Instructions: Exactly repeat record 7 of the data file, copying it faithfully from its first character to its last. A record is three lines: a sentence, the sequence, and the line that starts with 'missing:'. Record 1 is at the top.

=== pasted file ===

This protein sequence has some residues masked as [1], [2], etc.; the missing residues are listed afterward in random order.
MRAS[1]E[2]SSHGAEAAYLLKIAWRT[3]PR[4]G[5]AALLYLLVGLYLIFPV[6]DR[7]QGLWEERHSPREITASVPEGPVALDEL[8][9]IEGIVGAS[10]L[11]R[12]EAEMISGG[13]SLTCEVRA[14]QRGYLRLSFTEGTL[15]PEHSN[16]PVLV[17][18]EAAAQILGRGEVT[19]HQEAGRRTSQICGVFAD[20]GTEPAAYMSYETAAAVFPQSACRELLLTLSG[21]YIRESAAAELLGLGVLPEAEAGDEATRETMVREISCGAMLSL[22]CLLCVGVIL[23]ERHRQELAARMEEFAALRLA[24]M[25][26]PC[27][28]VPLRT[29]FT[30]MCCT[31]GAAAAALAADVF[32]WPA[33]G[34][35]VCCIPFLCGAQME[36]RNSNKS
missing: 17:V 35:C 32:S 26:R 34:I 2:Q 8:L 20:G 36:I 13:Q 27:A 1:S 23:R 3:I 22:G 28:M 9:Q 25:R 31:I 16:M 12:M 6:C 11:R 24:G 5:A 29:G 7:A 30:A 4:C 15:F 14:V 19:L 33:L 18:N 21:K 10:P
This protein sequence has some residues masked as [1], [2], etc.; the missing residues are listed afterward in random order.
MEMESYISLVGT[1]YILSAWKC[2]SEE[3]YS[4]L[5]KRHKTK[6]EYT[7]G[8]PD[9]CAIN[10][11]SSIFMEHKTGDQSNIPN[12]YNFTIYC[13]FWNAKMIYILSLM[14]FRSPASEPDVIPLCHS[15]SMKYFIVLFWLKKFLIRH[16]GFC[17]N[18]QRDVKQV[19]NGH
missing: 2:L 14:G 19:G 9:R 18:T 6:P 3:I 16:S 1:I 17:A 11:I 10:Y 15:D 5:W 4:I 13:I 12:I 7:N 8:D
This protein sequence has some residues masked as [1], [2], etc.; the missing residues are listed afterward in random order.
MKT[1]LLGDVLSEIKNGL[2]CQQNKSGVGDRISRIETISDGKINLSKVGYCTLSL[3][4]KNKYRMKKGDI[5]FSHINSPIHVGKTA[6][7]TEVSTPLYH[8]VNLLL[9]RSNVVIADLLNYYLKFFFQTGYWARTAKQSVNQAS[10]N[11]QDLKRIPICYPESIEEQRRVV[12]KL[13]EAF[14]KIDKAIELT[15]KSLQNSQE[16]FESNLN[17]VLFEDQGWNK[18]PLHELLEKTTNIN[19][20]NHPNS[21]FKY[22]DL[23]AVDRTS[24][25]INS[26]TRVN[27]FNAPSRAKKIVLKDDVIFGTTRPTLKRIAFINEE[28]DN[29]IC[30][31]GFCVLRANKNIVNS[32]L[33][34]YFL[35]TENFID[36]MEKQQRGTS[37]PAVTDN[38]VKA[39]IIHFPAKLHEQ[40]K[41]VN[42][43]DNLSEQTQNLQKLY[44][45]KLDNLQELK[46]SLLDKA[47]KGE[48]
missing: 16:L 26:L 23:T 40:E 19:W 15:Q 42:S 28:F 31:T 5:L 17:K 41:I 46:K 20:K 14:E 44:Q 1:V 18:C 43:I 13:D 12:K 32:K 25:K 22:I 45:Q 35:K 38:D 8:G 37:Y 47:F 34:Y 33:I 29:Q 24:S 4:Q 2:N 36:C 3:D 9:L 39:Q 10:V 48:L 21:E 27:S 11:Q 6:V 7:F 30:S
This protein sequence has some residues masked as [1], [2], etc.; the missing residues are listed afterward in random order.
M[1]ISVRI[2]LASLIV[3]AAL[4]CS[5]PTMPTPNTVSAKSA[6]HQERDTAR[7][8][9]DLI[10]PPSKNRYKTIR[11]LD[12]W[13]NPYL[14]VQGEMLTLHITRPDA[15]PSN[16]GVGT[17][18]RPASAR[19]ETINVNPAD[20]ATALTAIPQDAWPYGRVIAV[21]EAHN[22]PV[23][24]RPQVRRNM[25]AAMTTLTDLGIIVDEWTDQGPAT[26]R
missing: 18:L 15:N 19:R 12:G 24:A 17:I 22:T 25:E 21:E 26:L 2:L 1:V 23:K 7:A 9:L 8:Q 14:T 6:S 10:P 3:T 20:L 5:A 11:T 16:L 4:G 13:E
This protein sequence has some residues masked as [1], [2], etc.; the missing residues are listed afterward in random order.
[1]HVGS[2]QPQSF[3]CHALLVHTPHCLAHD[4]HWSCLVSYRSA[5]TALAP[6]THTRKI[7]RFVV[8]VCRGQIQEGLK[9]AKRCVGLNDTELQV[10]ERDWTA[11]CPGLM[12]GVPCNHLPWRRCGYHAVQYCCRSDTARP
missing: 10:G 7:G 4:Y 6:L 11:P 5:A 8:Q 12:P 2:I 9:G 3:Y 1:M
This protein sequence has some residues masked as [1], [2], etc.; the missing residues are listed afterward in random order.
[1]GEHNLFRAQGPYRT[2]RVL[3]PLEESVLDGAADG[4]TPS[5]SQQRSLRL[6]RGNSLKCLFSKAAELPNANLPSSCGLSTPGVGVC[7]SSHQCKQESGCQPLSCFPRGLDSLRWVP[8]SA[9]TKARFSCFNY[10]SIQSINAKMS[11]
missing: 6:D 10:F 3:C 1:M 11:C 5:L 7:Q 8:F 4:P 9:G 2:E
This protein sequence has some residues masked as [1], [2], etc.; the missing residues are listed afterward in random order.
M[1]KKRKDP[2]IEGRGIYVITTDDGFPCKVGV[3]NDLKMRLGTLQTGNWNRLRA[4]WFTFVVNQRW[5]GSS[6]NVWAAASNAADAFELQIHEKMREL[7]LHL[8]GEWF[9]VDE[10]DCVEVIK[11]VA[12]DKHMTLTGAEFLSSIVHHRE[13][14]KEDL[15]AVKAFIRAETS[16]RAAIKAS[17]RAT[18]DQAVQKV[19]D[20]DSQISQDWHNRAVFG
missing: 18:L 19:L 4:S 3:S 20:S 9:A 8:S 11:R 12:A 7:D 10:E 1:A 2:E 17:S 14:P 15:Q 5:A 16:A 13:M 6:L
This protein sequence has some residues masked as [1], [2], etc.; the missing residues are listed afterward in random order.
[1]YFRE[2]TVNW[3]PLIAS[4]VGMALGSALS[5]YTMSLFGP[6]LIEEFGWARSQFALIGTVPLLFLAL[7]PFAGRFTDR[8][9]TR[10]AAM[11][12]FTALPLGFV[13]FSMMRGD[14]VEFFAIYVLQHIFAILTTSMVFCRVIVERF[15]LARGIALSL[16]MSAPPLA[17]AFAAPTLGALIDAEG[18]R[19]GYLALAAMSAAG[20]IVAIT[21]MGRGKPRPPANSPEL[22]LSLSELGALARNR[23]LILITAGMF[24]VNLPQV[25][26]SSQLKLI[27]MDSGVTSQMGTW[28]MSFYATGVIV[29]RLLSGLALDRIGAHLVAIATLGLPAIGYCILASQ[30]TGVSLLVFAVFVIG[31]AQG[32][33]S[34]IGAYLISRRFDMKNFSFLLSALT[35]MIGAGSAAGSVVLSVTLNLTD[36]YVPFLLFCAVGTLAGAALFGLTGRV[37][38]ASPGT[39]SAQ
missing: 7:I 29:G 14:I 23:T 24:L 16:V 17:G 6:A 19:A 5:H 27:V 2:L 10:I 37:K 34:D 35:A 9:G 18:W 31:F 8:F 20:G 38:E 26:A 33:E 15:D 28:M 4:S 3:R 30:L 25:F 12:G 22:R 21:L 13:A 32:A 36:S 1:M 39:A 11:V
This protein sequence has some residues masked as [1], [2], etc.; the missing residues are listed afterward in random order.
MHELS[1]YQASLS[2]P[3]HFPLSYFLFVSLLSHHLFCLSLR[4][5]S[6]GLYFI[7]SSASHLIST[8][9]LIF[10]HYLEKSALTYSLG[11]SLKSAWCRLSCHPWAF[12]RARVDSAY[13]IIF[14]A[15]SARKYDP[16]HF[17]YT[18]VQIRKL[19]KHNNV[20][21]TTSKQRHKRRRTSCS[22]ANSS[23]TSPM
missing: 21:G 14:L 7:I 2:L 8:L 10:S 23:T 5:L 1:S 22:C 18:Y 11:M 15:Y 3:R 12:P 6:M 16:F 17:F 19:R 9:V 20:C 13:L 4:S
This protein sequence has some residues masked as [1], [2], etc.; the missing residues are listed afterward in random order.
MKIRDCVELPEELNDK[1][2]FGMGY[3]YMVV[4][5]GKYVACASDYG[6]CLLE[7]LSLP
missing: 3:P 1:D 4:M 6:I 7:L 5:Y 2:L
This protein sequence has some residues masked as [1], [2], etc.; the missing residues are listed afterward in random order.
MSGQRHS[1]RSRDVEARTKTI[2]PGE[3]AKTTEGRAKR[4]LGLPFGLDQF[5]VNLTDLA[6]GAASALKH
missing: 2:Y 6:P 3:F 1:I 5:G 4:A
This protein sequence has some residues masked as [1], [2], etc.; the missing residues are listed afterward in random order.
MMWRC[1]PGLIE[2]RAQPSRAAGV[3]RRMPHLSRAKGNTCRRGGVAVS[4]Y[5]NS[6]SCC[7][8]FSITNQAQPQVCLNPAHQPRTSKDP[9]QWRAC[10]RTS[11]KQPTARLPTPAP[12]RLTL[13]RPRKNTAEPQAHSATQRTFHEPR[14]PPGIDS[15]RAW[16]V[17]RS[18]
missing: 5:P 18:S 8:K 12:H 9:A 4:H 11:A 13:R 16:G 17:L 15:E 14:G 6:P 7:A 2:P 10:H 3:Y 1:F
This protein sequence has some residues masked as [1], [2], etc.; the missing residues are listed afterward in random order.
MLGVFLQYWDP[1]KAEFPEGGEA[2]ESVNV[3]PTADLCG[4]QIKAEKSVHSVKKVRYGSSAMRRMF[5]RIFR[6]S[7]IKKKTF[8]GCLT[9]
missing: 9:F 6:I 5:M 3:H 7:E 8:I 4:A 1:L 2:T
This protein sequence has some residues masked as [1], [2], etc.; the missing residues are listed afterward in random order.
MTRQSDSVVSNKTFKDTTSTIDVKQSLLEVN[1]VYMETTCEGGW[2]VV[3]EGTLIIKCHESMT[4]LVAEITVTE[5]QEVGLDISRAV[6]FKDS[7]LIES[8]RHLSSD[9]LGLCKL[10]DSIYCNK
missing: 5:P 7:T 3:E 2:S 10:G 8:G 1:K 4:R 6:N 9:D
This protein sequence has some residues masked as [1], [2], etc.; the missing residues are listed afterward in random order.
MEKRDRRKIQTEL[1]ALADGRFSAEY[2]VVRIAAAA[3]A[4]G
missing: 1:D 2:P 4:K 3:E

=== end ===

This protein sequence has some residues masked as [1], [2], etc.; the missing residues are listed afterward in random order.
M[1]KKRKDP[2]IEGRGIYVITTDDGFPCKVGV[3]NDLKMRLGTLQTGNWNRLRA[4]WFTFVVNQRW[5]GSS[6]NVWAAASNAADAFELQIHEKMREL[7]LHL[8]GEWF[9]VDE[10]DCVEVIK[11]VA[12]DKHMTLTGAEFLSSIVHHRE[13][14]KEDL[15]AVKAFIRAETS[16]RAAIKAS[17]RAT[18]DQAVQKV[19]D[20]DSQISQDWHNRAVFG
missing: 18:L 19:L 4:S 3:S 20:S 9:A 8:S 11:R 12:A 7:D 10:E 1:A 2:E 17:S 14:P 15:Q 5:A 16:A 13:M 6:L